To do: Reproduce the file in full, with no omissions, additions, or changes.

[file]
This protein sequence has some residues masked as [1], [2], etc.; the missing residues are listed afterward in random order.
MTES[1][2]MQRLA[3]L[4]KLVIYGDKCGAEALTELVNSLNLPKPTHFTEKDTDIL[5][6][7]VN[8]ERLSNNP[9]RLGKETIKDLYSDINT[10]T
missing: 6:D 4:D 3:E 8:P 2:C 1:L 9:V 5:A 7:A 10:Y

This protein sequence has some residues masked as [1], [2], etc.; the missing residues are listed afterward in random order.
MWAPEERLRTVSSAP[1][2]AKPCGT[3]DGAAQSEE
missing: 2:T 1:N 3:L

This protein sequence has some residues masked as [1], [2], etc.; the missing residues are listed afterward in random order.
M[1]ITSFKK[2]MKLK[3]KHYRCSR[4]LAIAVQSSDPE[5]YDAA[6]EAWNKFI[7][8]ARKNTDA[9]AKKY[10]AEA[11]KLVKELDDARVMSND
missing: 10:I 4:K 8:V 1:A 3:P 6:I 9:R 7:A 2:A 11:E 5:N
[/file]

This protein sequence has some residues masked as [1], [2], etc.; the missing residues are listed afterward in random order.
MTES[1][2]MQRLA[3]L[4]KLVIYGDKCGAEALTELVNSLNLPKPTHFTEKDTDIL[5][6][7]VN[8]ERLSNNP[9]RLGKETIKDLYSDINT[10]T
missing: 6:D 4:D 3:E 8:P 2:C 1:L 9:V 5:A 7:A 10:Y

This protein sequence has some residues masked as [1], [2], etc.; the missing residues are listed afterward in random order.
MWAPEERLRTVSSAP[1][2]AKPCGT[3]DGAAQSEE
missing: 2:T 1:N 3:L

This protein sequence has some residues masked as [1], [2], etc.; the missing residues are listed afterward in random order.
M[1]ITSFKK[2]MKLK[3]KHYRCSR[4]LAIAVQSSDPE[5]YDAA[6]EAWNKFI[7][8]ARKNTDA[9]AKKY[10]AEA[11]KLVKELDDARVMSND
missing: 10:I 4:K 8:V 1:A 3:P 6:I 9:R 7:A 2:A 11:E 5:N